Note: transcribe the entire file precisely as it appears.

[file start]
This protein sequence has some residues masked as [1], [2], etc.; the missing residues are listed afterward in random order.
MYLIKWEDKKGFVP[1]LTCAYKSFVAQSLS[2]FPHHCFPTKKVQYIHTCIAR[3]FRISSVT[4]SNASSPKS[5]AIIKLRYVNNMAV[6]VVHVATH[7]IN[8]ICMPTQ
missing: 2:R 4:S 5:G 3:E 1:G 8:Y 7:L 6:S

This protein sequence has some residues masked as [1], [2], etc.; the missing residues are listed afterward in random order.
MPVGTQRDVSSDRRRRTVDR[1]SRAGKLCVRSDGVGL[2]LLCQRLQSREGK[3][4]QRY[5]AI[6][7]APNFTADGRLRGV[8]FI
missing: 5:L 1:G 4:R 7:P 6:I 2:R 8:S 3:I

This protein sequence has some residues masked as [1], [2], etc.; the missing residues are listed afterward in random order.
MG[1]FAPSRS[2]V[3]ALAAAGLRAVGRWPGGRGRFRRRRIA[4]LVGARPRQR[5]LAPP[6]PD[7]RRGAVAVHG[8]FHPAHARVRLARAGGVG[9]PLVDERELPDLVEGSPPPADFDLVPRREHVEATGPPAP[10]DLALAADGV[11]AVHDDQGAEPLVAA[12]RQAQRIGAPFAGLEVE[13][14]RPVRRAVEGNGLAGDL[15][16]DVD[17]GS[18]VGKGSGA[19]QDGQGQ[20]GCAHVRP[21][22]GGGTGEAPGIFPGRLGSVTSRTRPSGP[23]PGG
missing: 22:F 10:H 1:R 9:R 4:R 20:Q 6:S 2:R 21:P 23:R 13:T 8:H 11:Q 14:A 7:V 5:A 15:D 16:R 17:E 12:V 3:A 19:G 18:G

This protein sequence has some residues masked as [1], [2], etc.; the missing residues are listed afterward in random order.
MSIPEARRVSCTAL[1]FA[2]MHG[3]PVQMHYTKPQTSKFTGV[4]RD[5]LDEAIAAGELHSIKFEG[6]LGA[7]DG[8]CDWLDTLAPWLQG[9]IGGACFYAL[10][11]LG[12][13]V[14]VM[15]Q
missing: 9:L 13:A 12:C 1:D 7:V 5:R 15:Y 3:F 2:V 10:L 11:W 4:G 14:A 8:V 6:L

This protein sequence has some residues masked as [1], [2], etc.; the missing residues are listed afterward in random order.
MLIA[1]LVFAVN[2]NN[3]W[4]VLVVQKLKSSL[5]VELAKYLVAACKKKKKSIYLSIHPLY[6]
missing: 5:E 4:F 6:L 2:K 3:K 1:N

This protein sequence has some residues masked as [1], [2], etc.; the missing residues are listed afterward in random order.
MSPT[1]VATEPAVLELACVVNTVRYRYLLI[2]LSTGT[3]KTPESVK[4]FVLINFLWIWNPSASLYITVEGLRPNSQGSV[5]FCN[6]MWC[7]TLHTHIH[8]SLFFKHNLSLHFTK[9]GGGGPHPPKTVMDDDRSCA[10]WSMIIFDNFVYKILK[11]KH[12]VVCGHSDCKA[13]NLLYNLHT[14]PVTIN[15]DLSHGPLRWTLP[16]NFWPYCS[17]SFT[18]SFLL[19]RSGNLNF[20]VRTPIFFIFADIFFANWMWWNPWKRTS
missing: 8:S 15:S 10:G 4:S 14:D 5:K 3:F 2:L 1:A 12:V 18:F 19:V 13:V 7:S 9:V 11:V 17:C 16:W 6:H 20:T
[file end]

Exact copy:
This protein sequence has some residues masked as [1], [2], etc.; the missing residues are listed afterward in random order.
MYLIKWEDKKGFVP[1]LTCAYKSFVAQSLS[2]FPHHCFPTKKVQYIHTCIAR[3]FRISSVT[4]SNASSPKS[5]AIIKLRYVNNMAV[6]VVHVATH[7]IN[8]ICMPTQ
missing: 2:R 4:S 5:G 3:E 1:G 8:Y 7:L 6:S

This protein sequence has some residues masked as [1], [2], etc.; the missing residues are listed afterward in random order.
MPVGTQRDVSSDRRRRTVDR[1]SRAGKLCVRSDGVGL[2]LLCQRLQSREGK[3][4]QRY[5]AI[6][7]APNFTADGRLRGV[8]FI
missing: 5:L 1:G 4:R 7:P 6:I 2:R 8:S 3:I

This protein sequence has some residues masked as [1], [2], etc.; the missing residues are listed afterward in random order.
MG[1]FAPSRS[2]V[3]ALAAAGLRAVGRWPGGRGRFRRRRIA[4]LVGARPRQR[5]LAPP[6]PD[7]RRGAVAVHG[8]FHPAHARVRLARAGGVG[9]PLVDERELPDLVEGSPPPADFDLVPRREHVEATGPPAP[10]DLALAADGV[11]AVHDDQGAEPLVAA[12]RQAQRIGAPFAGLEVE[13][14]RPVRRAVEGNGLAGDL[15][16]DVD[17]GS[18]VGKGSGA[19]QDGQGQ[20]GCAHVRP[21][22]GGGTGEAPGIFPGRLGSVTSRTRPSGP[23]PGG
missing: 22:F 10:H 1:R 9:R 4:R 20:Q 6:S 2:R 21:P 23:R 13:T 8:H 11:Q 14:A 7:V 5:A 15:D 16:R 17:E 12:V 3:A 19:G 18:G

This protein sequence has some residues masked as [1], [2], etc.; the missing residues are listed afterward in random order.
MSIPEARRVSCTAL[1]FA[2]MHG[3]PVQMHYTKPQTSKFTGV[4]RD[5]LDEAIAAGELHSIKFEG[6]LGA[7]DG[8]CDWLDTLAPWLQG[9]IGGACFYAL[10][11]LG[12][13]V[14]VM[15]Q
missing: 9:L 13:A 12:C 1:D 7:V 5:R 15:Y 3:F 2:V 10:L 11:W 4:G 14:A 8:V 6:L

This protein sequence has some residues masked as [1], [2], etc.; the missing residues are listed afterward in random order.
MLIA[1]LVFAVN[2]NN[3]W[4]VLVVQKLKSSL[5]VELAKYLVAACKKKKKSIYLSIHPLY[6]
missing: 5:E 4:F 6:L 2:K 3:K 1:N

This protein sequence has some residues masked as [1], [2], etc.; the missing residues are listed afterward in random order.
MSPT[1]VATEPAVLELACVVNTVRYRYLLI[2]LSTGT[3]KTPESVK[4]FVLINFLWIWNPSASLYITVEGLRPNSQGSV[5]FCN[6]MWC[7]TLHTHIH[8]SLFFKHNLSLHFTK[9]GGGGPHPPKTVMDDDRSCA[10]WSMIIFDNFVYKILK[11]KH[12]VVCGHSDCKA[13]NLLYNLHT[14]PVTIN[15]DLSHGPLRWTLP[16]NFWPYCS[17]SFT[18]SFLL[19]RSGNLNF[20]VRTPIFFIFADIFFANWMWWNPWKRTS
missing: 8:S 15:S 10:G 4:S 14:D 5:K 3:F 2:L 1:A 12:V 18:F 19:V 13:V 7:S 9:V 11:V 17:C 16:W 6:H 20:T